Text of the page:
* * * * * * * * * * * * * * * * * * * * * * * *
LINGUIST List logo Eastern Michigan University Wayne State University *
* People & Organizations * Jobs * Calls & Conferences * Publications * Language Resources * Text & Computer Tools * Teaching & Learning * Mailing Lists * Search *
* *
LINGUIST List 20.2199

Wed Jun 17 2009

Calls: Linguistic Theories, Phonology, Typology/Germany

Editor for this issue: Amy Brunett <brunettlinguistlist.org>

LINGUIST is pleased to announce the launch of an exciting new feature: Easy Abstracts! Easy Abs is a free abstract submission and review facility designed to help conference organizers and reviewers accept and process abstracts online. Just go to: http://www.linguistlist.org/confcustom, and begin your conference customization process today! With Easy Abstracts, submission and review will be as easy as 1-2-3!
        1.    René Schiering, Prosodic Typology: State of the Art & Future Prospects

Message 1: Prosodic Typology: State of the Art & Future Prospects
Date: 17-Jun-2009
From: René Schiering <renepunksinscience.org>
Subject: Prosodic Typology: State of the Art & Future Prospects
E-mail this message to a friend

Full Title: Prosodic Typology: State of the Art & Future Prospects
Short Title: Prosodic Typology

Date: 24-Feb-2010 - 26-Feb-2010
Location: Berlin, Germany
Contact Person: René Schiering
Meeting Email: < click here to access email >
Web Site: http://www2.hu-berlin.de/dgfs/

Linguistic Field(s): Linguistic Theories; Phonology; Typology

Call Deadline: 31-Aug-2009

Meeting Description:

The study of prosody is traditionally concerned with suprasegmental features such as stress, tone, intonation and quantity. More recently, its scope has been expanded to include any phonological phenomenon sensitive to the domains of the prosodic hierarchy (ranging from the syllable to the utterance). In the course of this development, a number of theoretical frameworks have been developed which make strong claims about possible prosodic systems and their architecture. While the predictions are clear, the cross-linguistic evidence is often less so, especially since too often generalizations are based on a narrow language sample from better-known European languages.

Call for Papers:

Phonologists, typologists, and experts on individual languages are invited to submit abstracts addressing, among others, the following key questions in prosodic typology:

1) Which phenomena should be subsumed under the term 'prosodic'? E.g. is it reasonable to treat stress domains on a par with segmental assimilation processes? (cf. Bickel et al. 2009)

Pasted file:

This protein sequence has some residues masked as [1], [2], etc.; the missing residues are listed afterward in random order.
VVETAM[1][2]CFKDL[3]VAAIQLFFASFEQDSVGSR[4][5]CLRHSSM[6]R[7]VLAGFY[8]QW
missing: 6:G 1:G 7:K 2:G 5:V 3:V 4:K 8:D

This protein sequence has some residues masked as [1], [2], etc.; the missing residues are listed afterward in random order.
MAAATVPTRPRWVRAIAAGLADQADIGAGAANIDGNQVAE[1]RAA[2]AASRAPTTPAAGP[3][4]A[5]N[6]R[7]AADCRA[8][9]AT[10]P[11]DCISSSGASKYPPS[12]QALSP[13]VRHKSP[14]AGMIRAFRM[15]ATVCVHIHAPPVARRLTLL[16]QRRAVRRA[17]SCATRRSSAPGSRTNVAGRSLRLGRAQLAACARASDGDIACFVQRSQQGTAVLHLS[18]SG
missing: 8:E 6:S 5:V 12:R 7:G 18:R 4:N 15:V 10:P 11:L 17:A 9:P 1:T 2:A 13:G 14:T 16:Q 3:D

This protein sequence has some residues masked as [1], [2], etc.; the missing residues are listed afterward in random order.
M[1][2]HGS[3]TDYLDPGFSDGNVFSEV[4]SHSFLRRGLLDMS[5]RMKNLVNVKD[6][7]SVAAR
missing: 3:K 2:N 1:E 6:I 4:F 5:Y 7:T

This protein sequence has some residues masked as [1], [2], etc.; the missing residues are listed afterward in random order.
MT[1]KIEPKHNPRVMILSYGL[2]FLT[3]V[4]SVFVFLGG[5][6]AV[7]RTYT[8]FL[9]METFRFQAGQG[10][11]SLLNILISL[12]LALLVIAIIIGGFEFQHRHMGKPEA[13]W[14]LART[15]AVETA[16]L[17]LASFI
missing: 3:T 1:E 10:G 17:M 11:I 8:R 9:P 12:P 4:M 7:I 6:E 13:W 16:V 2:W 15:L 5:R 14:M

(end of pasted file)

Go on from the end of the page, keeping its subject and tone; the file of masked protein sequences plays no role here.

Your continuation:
2) Can existing descriptive frameworks capture the attested diversity in prosodic systems? E.g. does ToBI provide an adequate means for cross-linguistic comparison? (cf. Jun 2005)
3) Are phonological theories capable of handling typological variation? E.g. can derivational approaches which assign metrical grids before intonational pitch-accents account for cases like Kuot? (cf. Lindström & Remijsen 2005)

Abstracts should be anonymous and should not exceed 1 page in length (an additional page for data and/or references can be added). Please send your abstracts electronically in pdf- and doc- or rtf-format to renepunksinscience.org. Include your name, affiliation and the title of the abstract in the body of the e-mail.

The workshop is organized by Gabriele Müller and René Schiering (Westfälische Wilhelms-Universität Münster). It takes place as part of the annual meeting of the Deutsche Gesellschaft für Sprachwissenschaft (German Linguistic Society, DGfS) in Berlin between February 24th and 26th, 2010: http://www2.hu-berlin.de/dgfs/. Presentations at multiple workshops during DGfS are generally not approved of.


Bickel, Balthasar, Kristine A. Hildebrandt & René Schiering (2009). The distribution of phonological word domains: A probabilistic typology. In Phonological Domains. Universals and Deviations, Janet Grijzenhout & Baris
Kabak (eds.), 47-74. Berlin: Mouton de Gruyter.
Jun, Sun-Ah (ed.) (2005). Prosodic Typology. The Phonology of Intonation and Phrasing. Oxford: Oxford University Press.
Lindström, Eva and Bert Remijsen (2005). Aspects of the Prosody of Kuot, a Language where Intonation Ignores Stress. Linguistics 43: 839-870.

Read more issues|LINGUIST home page|Top of issue

Please report any bad links or misclassified data

LINGUIST Homepage | Read LINGUIST | Contact us

NSF Logo

While the LINGUIST List makes every effort to ensure the linguistic relevance of sites listed
on its pages, it cannot vouch for their contents.